Though it’s still a bit cold outside, if you look around, you will see a bunch of fuchsia-colored flowers and pastel pink petals opening up. Those pink flowers tell us that spring is fast approaching and warm weather with bright sunshine is just around the corner.
You might wonder if it already is sakura (cherry blossom) season.
Well, I hate to burst your bubble, but these guys are sakura’s close cousins: the plum or peach blossom.
Quite often, sakura being considered the national flower of Japan, gets the most attention. There are countless poems, songs, stories, designs and yes, people’s names in honor of sakura. But interestingly enough, sakura, plum and peach have a lot in common, and sometimes they are very hard to distinguish at first glance.
So what are the differences?
Here are some pointers you can use to identify them. Then see if you can do it yourself at the end!
What Do Japanese Plum Blossoms Look Like?
The first characteristic of plum blossoms is that they no noticeable stem. Instead, they seem to stick straight out of the branches of the tree. Before blooming, the buds of plum blossoms appear very round. Also, there is just one flower blossom that comes from each bud. If you look closely at the petals, they are oval and have no split at the end.
Where to See Japanese Plum Blossoms
One of the best places to see fragrant plum blossoms in Japan is at Kairakuen in Ibaraki, a prefecture neighboring Tokyo. It is considered to being one of the top landscape gardens in the country with thousands of plum trees of many varieties.
Also, you can find incredible plum trees in bloom in Odawara, Kanagawa Prefecture. In fact, the city puts on a festival each year until the end of February celebrating its 35,000 white plum trees. As a bonus, Mt. Fuji even joins in on the festivities, appearing the background as the plums are in bloom.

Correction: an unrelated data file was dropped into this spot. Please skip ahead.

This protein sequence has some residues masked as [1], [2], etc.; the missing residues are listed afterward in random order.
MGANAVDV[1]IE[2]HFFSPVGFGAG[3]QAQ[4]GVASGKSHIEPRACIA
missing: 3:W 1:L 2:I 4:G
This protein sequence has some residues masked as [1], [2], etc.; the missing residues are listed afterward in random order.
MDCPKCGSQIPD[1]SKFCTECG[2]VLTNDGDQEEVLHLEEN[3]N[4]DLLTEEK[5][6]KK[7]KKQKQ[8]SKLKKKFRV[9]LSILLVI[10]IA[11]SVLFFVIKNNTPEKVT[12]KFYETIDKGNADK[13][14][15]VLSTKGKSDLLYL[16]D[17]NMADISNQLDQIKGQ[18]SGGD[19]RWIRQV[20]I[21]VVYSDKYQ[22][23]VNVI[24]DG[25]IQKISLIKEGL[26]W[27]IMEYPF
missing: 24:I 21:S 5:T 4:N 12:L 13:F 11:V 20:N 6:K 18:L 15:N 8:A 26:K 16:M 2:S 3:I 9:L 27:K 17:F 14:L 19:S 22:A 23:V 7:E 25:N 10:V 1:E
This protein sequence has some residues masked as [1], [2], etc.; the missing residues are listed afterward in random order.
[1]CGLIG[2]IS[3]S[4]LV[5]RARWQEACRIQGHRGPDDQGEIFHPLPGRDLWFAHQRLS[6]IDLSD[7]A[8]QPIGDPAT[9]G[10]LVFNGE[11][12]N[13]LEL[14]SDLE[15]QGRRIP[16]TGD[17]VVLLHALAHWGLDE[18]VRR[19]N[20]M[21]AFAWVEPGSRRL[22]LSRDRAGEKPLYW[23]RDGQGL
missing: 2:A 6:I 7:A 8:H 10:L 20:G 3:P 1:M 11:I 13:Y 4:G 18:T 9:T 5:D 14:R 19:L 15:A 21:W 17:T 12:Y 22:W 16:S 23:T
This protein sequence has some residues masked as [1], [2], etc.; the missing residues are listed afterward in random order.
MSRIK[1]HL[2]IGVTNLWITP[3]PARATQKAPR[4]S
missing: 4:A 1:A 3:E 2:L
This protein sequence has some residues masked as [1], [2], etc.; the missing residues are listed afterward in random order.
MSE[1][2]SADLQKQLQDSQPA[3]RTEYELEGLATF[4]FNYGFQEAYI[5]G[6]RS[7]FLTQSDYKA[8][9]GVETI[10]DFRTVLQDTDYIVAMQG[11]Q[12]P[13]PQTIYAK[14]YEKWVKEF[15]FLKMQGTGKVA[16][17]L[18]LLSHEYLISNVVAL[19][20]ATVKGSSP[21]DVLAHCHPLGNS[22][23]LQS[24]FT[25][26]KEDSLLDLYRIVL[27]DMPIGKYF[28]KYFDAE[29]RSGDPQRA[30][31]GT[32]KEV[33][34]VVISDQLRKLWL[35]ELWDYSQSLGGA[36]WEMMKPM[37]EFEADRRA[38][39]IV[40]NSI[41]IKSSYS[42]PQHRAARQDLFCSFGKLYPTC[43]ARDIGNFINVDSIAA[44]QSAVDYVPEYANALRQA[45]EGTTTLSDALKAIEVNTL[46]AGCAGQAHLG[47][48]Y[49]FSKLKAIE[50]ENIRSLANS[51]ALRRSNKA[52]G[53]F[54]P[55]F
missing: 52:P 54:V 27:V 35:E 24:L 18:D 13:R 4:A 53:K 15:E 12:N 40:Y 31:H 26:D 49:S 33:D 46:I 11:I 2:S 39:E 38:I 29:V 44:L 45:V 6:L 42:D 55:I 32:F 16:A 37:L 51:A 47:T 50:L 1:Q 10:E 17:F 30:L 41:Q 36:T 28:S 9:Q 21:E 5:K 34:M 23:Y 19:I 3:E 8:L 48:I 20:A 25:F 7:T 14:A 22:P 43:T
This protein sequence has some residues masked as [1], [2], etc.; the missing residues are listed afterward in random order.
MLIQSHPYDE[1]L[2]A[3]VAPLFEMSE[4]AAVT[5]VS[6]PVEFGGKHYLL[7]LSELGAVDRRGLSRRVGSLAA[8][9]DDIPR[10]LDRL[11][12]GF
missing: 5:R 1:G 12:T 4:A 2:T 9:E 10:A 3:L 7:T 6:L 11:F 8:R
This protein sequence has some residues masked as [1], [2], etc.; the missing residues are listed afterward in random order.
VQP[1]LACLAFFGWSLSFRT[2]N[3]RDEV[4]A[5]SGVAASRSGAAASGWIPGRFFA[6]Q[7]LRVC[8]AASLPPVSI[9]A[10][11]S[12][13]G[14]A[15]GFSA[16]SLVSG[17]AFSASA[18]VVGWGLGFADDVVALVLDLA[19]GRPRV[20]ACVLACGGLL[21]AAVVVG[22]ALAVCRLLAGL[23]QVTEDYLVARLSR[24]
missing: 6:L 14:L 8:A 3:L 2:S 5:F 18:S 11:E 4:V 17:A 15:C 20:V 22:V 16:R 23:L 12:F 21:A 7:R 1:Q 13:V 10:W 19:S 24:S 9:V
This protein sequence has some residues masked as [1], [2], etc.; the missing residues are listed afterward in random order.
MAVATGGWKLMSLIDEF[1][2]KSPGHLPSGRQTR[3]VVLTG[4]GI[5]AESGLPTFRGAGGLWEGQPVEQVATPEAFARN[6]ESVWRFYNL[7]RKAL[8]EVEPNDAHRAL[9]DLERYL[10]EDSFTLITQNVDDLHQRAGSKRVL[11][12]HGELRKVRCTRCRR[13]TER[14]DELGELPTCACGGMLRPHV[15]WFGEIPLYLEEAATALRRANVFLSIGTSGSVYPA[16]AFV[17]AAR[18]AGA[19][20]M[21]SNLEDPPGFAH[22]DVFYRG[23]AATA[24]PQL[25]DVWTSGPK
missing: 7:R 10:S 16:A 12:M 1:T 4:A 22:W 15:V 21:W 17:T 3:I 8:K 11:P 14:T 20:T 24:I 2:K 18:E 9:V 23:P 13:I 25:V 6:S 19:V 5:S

What Do Japanese Peach Blossoms Look Like?
Peach blossoms have shorter stems than cherry blossoms. However, they are more noticeable than plum blossoms. From the stems, two flowers bloom, unlike plum blossoms which only have one. Also, the pink petals are pointier than plum trees, but they still don’t have a characteristic split found at the end of the cherry blossoms. Their usual deeper pink color also distinguishes peach blossoms from the others.
Where to See Japanese Peach Blossoms
You can find acres of peach farms blooming in Yamanashi Prefecture’s Fuefuki City, not far from central Tokyo. In fact, Fuefuki City is known as the Peach City. Peach trees bloom about 2 or 3 weeks before cherry trees.
Wakayama Prefecture also offers some amazing places to view blooming peach trees. One location is Momoyama-cho located in Kinokawa City. As the petals are gently carried away by the wind, they eventually rest on top of the Kinokawa River, coloring the waters with their bright hues.
What do Cherry Blossoms Look Like?
Cherry blossom trees or sakura trees are likely Japan’s most recognizable flowers. Cherry blossoms have a longer stem and can have several blossoms sprouting from one bud. Though there are over 54 varieties of cherry blossoms with different colors, petals have a unique split at the end, which easily distinguishes them from plum blossoms and peach blossoms.
Where to See Japanese Cherry Blossoms
In spring, it’s hard to walk down any street in Japan without finding a beautiful cherry blossom in bloom. Since cherry blossoms appear all over the country, it’s hard to recommend just one or two places. Usually you can find sakura trees around famous temples and shrines around Japan, so you can experience Japanese culture along with the scenery.
However, if viewing cherry blossoms is your main purpose for traveling in Japan, you should really pay a visit to Mount Yoshino, or Yoshinoyama, in Nara Prefecture. Known as one of Japan’s most famous cherry blossom viewing spots, the slops are covered in puffy, pink sakura trees that can be viewed from the mountain.
What Are the Main Differences between Cherry Blossoms, Plum Blossoms, and Peach Blossoms?
Generally speaking, plums bloom earlier than its counterparts. But depending on the climate and location, flower seasons vary. In the Tokyo area, plum blossoms can be enjoyed in mid-February. Then comes the peach blossoms in March and cherry blossoms start to bloom in late March to early April.
For Plum Blossoms
– There is no stem
– Round petals
– Blossoms one flower per knot
For Peach Blossoms
– Stem is short
– Pointy petals
– Blossoms two flowers per knot
For Cherry Blossoms
– Stem is relatively long
– Elongated split-end petals
– Blossoms in a cluster form
So let’s test your powers of investigation!
Can you identify them correctly?